If you have no idea what you're paying good money for when you enroll in a health insurance plan, there's a good reason for that: insurers profit from your ignorance. And they're waging an intense behind-the-scenes campaign to keep you in the dark.
In my first appearance before Congress after leaving the insurance industry, I told members of the Senate Commerce Committee that insurers intentionally make it all but impossible for consumers to find out in advance of buying a policy exactly what is covered and what isn't and how much they'll be on the hook for if they get sick or injured. Insurers are quite willing to provide you with slick marketing materials about their policies, but those materials are notoriously skimpy when it comes to useful information. And the documents they provide after you enroll are so dense few of us can understand them.
In the months following my Senate testimony, lawmakers drafting health reform legislation included a provision requiring insurers to both provide comprehensible disclosures of health plan benefits and make that information available to anyone shopping for coverage. Despite repeated attempts by industry lobbyists to get that provision stripped out of the final bill, the Affordable Care Act as signed by President Obama last year requires that all private health plans provide consumers with a concise and understandable Summary of Benefits and Coverage (SBC) form. In addition, they must provide a uniform glossary of medical and insurance terms.
If you think that sounds like a reasonable request, you're not an insurance company executive who is rewarded more for meeting Wall Street's profit expectations than assuring that consumers know what they're buying.
Now the Obama administration is trying to figure out how to enforce this new requirement, and so health insurers and their allies have launched a full-court press to persuade government officials to gut it by exempting policies sold where people work. Because the vast majority of Americans who have coverage get it through their employers, this would mean that most of us would, for all practical purposes, continue to have to buy a pig in a poke.
Fortunately there are several organizations, including Consumers Union, publisher of Consumer Reports , that are fighting the good fight. They're demanding that Obama officials write the regulations to apply to all health plans, regardless of whether they are sold on the individual market or through employers, unions or other groups. They insist that Congress intended for the standard form, which would allow "apples-to-apples" comparisons of health plans, to apply across the board.
As Consumers Union noted in comments sent to the administration, the booklet describing benefits that most employers currently provide their workers "is a bulky, legalistic document that few consumers can understand." It cited one study which concluded that the typical benefit description document provided by employers is written at a college reading level. Most Americans have trouble understanding information written above the 6 th to 8 th grade level.
Insurers and their corporate allies, including the U.S. Chamber of Commerce and the National Association of Health Underwriters, are claiming in comment letters to the administration that providing a uniform, simplified and understandable version of those documents would cost so much money they would have to increase premiums.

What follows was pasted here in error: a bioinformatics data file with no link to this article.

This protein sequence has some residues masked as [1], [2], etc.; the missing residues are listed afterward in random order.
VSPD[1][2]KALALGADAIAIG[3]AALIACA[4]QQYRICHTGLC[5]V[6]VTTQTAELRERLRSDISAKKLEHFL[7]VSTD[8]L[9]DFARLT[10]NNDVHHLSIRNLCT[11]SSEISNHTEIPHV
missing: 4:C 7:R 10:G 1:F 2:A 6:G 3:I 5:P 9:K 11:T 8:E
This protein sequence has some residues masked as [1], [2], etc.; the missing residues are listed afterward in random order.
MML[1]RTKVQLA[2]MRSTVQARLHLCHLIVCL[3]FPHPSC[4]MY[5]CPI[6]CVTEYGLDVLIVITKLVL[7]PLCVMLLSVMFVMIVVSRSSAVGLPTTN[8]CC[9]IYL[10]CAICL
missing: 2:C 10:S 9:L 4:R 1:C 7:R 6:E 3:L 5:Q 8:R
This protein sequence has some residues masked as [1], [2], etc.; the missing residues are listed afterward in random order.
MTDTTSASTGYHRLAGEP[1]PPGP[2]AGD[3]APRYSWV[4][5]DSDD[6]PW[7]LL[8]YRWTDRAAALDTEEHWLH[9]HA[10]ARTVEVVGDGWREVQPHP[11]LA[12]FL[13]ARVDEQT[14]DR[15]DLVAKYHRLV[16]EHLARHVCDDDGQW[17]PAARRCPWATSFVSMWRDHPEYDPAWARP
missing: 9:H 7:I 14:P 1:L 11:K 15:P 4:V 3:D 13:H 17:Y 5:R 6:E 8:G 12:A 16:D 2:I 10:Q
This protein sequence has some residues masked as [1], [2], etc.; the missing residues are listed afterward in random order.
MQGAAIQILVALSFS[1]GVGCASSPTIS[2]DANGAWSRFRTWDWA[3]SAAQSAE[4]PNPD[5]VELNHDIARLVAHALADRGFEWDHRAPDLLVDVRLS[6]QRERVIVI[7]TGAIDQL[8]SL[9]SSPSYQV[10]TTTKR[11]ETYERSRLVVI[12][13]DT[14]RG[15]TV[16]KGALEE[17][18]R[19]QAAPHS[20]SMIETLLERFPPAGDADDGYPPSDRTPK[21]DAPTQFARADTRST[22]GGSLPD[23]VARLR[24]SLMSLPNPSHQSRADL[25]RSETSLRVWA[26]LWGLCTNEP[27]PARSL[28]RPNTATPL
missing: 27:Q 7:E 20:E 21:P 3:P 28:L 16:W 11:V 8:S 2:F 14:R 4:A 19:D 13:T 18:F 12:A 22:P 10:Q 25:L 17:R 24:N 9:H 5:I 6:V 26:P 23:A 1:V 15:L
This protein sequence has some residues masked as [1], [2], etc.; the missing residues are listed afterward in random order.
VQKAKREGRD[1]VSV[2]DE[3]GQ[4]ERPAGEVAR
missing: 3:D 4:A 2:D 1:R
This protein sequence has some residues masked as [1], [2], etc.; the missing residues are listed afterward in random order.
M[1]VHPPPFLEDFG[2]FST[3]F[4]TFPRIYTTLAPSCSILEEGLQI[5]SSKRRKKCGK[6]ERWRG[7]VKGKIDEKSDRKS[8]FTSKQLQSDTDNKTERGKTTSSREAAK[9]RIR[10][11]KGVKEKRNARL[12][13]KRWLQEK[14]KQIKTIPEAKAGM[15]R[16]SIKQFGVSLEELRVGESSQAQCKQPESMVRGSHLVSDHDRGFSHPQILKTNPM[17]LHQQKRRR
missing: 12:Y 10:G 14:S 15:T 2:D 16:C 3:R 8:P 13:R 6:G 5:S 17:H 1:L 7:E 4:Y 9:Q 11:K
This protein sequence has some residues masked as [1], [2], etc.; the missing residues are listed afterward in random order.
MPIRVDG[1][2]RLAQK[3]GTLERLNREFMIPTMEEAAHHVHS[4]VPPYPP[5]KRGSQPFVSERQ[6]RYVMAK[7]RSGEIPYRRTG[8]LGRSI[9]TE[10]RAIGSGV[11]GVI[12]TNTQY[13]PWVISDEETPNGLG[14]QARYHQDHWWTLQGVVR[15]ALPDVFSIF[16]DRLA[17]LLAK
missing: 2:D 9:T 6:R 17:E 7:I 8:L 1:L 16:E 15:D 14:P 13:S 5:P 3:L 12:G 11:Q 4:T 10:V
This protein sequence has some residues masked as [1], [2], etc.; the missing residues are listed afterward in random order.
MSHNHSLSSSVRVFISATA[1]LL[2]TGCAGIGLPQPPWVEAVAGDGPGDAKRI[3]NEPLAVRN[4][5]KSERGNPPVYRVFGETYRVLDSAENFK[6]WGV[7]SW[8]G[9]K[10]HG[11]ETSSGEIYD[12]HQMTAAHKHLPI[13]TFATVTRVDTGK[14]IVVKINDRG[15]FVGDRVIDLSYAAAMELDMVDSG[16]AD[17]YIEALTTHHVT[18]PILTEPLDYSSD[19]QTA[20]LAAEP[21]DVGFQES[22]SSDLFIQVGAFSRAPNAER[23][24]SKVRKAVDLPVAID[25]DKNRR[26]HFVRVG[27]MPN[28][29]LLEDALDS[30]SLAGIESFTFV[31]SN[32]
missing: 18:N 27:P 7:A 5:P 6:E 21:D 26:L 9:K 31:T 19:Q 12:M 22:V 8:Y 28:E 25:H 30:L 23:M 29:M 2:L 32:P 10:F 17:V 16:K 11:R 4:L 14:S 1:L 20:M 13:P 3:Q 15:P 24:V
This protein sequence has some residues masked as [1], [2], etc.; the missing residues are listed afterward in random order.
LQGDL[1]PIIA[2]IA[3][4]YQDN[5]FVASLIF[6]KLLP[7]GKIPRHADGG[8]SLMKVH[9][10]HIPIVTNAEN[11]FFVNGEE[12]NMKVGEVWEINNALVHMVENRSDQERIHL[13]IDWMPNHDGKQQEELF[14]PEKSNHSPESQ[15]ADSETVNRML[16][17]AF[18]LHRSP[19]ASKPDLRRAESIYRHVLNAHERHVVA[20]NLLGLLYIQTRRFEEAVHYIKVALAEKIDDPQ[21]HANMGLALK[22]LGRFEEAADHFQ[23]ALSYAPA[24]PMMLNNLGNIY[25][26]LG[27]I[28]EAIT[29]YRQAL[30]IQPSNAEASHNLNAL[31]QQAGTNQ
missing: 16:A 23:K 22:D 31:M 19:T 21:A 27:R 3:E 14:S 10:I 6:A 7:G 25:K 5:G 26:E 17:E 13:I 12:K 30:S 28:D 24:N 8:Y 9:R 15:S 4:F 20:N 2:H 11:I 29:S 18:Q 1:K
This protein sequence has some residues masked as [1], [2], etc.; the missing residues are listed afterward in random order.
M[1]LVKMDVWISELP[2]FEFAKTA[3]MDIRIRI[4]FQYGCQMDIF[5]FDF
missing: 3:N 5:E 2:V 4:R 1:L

America's Health Insurance Plans (AHIP), the lobbying and PR group for insurers that says it represents more than 1,300 health plans covering 200 million people, contends that the cost of implementing the proposal would be $188 million. In addition, AHIP says, the annual cost of providing the information would be $194 million. Would insurers consider absorbing those costs? Of course not.
"The benefits of providing a new summary of coverage document, in addition to what is already provided to consumers, must be balanced against the increased administrative burden that drives up costs to consumers and employers," AHIP said in its letter.
Nonsense. Consider this: the five largest insurers (UnitedHealth, WellPoint, Aetna, CIGNA and Humana) over the past week have reported profits exceeding $2.6 billion for just the three months that ended September 30, 2011. Over the past 10 years, those five companies have recorded profits of more than $50 billion. Imagine what the total would be if you added in the profits of the other 1,295 health plans AHIP says it represents.
The industry could even pass a hat among the CEOs of those big insurers and come up with the additional money without any one of them giving until it really hurt. UnitedHealth's Stephen J. Hemsley is the highest paid CEO in America, according to Forbes magazine. He hauled in more than $100 million last year alone. When H. Edward Hanway, my former CEO at CIGNA, retired at the end of 2009, he walked out the door with $111 million. When you consider the money those two guys have made over the years, they alone could cover the cost of providing consumers with information they can understand.
I'd advise everyone to keep their eyes on this skirmish. If the administration caves to the insurers' demands on this, we'll know who really is calling the shots when it comes to implementing health care reform.